Occupy Wall Street plans biggest marches yet, but can it avoid pitfalls?
'Occupy Wall Street' is planning its biggest action yet: marches Saturday nationwide. But as the movement tests the tolerance of police and cash-strapped cities, can it keep its message positive?
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Boston police announced this week that they anticipate a $2 million tab for police overtime in dealing with the protesters.Skip to next paragraph
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While Los Angeles does not pay for overtime, notes Commander Smith, “every officer deployed to deal with the protesters is someone that isn’t patrolling the streets or available for emergency responses.”
Members of the Los Angeles encampment acknowledge that they cannot stay on the streets forever. They say they are working hard to take the group to the next stage. Film producer Jil Hardin says the next big order of business to avert the fate of many short-lived protests “is to find a building where we can begin to organize and be more effective.”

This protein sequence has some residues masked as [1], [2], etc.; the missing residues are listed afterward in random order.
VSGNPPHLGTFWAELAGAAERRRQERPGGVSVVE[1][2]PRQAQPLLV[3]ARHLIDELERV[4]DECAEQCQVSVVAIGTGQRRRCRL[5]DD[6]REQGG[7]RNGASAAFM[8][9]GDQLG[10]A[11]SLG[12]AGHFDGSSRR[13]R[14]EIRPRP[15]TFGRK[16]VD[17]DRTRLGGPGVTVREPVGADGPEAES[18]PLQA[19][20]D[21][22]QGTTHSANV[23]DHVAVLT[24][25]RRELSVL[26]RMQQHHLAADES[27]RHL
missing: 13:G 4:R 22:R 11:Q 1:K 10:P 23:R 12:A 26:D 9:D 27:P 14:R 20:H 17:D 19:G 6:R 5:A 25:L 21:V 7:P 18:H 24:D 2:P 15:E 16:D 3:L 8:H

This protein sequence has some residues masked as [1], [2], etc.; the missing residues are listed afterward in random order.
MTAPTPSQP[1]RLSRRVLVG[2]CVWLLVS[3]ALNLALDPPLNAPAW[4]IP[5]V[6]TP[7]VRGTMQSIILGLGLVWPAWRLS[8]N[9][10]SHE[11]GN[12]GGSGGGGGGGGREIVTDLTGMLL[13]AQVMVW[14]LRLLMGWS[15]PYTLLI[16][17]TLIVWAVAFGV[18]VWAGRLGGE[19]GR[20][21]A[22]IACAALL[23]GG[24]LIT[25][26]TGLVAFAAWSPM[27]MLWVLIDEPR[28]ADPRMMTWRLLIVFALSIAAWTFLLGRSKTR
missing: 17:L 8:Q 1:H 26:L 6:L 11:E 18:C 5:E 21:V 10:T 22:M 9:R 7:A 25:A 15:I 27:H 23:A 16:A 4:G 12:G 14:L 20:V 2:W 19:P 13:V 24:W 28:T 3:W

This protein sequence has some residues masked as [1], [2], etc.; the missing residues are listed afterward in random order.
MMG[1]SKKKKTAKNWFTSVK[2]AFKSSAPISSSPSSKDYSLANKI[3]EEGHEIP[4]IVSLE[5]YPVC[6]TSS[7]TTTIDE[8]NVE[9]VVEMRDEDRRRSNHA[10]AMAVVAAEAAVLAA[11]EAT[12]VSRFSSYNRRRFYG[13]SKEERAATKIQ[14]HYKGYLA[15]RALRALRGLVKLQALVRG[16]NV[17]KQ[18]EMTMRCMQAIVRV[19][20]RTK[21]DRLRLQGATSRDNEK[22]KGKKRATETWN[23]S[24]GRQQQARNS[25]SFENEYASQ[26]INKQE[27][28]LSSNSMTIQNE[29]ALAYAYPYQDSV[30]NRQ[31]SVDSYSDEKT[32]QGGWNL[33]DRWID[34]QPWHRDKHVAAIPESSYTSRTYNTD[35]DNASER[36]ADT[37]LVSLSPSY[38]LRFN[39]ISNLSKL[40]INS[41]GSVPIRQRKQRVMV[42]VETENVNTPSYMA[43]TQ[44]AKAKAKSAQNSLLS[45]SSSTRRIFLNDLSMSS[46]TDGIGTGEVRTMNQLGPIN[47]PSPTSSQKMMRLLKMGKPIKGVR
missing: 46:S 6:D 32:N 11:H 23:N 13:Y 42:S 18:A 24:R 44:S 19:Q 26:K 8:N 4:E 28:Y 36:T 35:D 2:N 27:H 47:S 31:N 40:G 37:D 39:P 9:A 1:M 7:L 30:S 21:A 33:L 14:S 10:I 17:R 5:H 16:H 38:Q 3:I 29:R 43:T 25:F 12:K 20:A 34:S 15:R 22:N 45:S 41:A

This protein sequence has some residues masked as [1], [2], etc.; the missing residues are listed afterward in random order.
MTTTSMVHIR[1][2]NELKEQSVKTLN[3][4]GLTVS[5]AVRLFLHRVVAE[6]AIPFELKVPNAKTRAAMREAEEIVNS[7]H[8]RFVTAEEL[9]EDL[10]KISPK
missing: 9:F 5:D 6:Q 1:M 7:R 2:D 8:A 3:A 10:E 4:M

Ms. Hardin was quick to note that she is not a spokeswoman for the group, rather one of many who congregate for the nightly steering committee meetings in front of City Hall. She says they are hunting for a site somewhere in the downtown area, “so we can stop worrying only about the day-to-day issues like feeding people and taking out trash.”
Groups in other cities are considering this same idea, she says.
As someone accustomed to using local streets as film locations, Hardin says she knows the importance of cooperating with local officials to get things done. Her local Occupy group is planning a Saturday march from downtown Pershing Square to City Hall.
“We have permits and a very good relationship with the Los Angeles Police Department,” she says. “This is something we have worked on from the very beginning.”
Moving off the streets would serve another purpose of which the LAPD itself is keenly aware. “Inside this group there are nihilists and anarchists that have embedded themselves. They advocate things that we don’t want any part of here,” says Smith.
The clock is ticking for the movement’s efforts to forestall negative incidents, says Chris Falkenberg, former US Secret Service agent and president of Insite Security, a firm that provides security for high net-worth individuals.
He says the movement can take a lesson from the constant vigilance that lies at the heart of his work.
“Movements like this tend to attract all kinds of people,” he says. “Most of the people in these parks have very good motives and ideals, but they need to be aware that not everyone joining in has the same pure motives they do.”
IN PICTURES: Best signs of Occupy Wall Street protests